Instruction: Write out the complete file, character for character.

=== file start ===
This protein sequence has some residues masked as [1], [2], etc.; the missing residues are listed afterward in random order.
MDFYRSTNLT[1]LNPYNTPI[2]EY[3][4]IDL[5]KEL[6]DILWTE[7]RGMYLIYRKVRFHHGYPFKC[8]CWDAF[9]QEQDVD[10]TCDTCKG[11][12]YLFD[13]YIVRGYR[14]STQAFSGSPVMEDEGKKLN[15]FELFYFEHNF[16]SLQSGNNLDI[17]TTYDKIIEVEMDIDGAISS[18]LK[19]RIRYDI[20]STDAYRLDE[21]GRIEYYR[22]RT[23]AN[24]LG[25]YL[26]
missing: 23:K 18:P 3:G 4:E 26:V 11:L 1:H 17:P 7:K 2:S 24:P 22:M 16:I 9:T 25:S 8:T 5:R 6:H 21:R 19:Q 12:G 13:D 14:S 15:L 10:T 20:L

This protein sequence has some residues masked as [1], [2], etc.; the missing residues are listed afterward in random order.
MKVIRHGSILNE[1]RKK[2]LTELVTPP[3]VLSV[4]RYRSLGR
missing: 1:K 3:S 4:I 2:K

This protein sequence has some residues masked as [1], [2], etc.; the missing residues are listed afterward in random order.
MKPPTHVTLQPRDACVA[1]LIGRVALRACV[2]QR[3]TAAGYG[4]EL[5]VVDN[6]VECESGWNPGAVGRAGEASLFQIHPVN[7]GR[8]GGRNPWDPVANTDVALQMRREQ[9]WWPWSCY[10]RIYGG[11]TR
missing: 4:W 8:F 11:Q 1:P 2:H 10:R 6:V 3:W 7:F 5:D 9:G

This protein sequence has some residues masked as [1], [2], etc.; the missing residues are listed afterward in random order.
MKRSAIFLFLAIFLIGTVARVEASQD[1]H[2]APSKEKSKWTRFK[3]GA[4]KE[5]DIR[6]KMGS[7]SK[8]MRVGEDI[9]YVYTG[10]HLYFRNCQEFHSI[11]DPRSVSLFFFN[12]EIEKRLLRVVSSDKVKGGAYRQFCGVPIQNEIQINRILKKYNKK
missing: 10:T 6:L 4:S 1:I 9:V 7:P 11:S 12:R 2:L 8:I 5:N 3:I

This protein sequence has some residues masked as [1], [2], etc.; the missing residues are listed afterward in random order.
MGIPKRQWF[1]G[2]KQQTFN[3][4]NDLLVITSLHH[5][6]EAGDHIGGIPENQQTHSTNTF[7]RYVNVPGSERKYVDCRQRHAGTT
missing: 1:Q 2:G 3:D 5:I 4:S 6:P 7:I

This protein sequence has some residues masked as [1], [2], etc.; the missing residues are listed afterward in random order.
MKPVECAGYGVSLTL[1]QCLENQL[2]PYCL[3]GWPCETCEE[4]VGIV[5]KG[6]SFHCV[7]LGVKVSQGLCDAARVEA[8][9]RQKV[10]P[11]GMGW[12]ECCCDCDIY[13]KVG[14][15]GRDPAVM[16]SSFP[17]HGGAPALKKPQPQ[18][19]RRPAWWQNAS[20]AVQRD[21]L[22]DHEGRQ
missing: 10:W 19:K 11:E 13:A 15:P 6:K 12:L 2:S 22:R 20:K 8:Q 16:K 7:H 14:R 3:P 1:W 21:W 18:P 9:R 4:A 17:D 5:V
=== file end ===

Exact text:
This protein sequence has some residues masked as [1], [2], etc.; the missing residues are listed afterward in random order.
MDFYRSTNLT[1]LNPYNTPI[2]EY[3][4]IDL[5]KEL[6]DILWTE[7]RGMYLIYRKVRFHHGYPFKC[8]CWDAF[9]QEQDVD[10]TCDTCKG[11][12]YLFD[13]YIVRGYR[14]STQAFSGSPVMEDEGKKLN[15]FELFYFEHNF[16]SLQSGNNLDI[17]TTYDKIIEVEMDIDGAISS[18]LK[19]RIRYDI[20]STDAYRLDE[21]GRIEYYR[22]RT[23]AN[24]LG[25]YL[26]
missing: 23:K 18:P 3:G 4:E 26:V 11:L 1:H 17:P 7:K 2:S 24:P 22:M 16:I 9:T 25:S 8:T 5:R 6:H 21:R 19:Q 12:G 13:D 14:S 15:L 10:T 20:L

This protein sequence has some residues masked as [1], [2], etc.; the missing residues are listed afterward in random order.
MKVIRHGSILNE[1]RKK[2]LTELVTPP[3]VLSV[4]RYRSLGR
missing: 1:K 3:S 4:I 2:K

This protein sequence has some residues masked as [1], [2], etc.; the missing residues are listed afterward in random order.
MKPPTHVTLQPRDACVA[1]LIGRVALRACV[2]QR[3]TAAGYG[4]EL[5]VVDN[6]VECESGWNPGAVGRAGEASLFQIHPVN[7]GR[8]GGRNPWDPVANTDVALQMRREQ[9]WWPWSCY[10]RIYGG[11]TR
missing: 4:W 8:F 11:Q 1:P 2:H 10:R 6:V 3:W 7:F 5:D 9:G

This protein sequence has some residues masked as [1], [2], etc.; the missing residues are listed afterward in random order.
MKRSAIFLFLAIFLIGTVARVEASQD[1]H[2]APSKEKSKWTRFK[3]GA[4]KE[5]DIR[6]KMGS[7]SK[8]MRVGEDI[9]YVYTG[10]HLYFRNCQEFHSI[11]DPRSVSLFFFN[12]EIEKRLLRVVSSDKVKGGAYRQFCGVPIQNEIQINRILKKYNKK
missing: 10:T 6:L 4:S 1:I 9:V 7:P 11:S 12:R 2:L 8:I 5:N 3:I

This protein sequence has some residues masked as [1], [2], etc.; the missing residues are listed afterward in random order.
MGIPKRQWF[1]G[2]KQQTFN[3][4]NDLLVITSLHH[5][6]EAGDHIGGIPENQQTHSTNTF[7]RYVNVPGSERKYVDCRQRHAGTT
missing: 1:Q 2:G 3:D 5:I 4:S 6:P 7:I

This protein sequence has some residues masked as [1], [2], etc.; the missing residues are listed afterward in random order.
MKPVECAGYGVSLTL[1]QCLENQL[2]PYCL[3]GWPCETCEE[4]VGIV[5]KG[6]SFHCV[7]LGVKVSQGLCDAARVEA[8][9]RQKV[10]P[11]GMGW[12]ECCCDCDIY[13]KVG[14][15]GRDPAVM[16]SSFP[17]HGGAPALKKPQPQ[18][19]RRPAWWQNAS[20]AVQRD[21]L[22]DHEGRQ
missing: 10:W 19:K 11:E 13:A 15:P 6:K 12:L 2:S 22:R 20:K 8:Q 16:K 7:H 14:R 3:P 1:W 21:W 18:P 9:R 4:A 17:D 5:V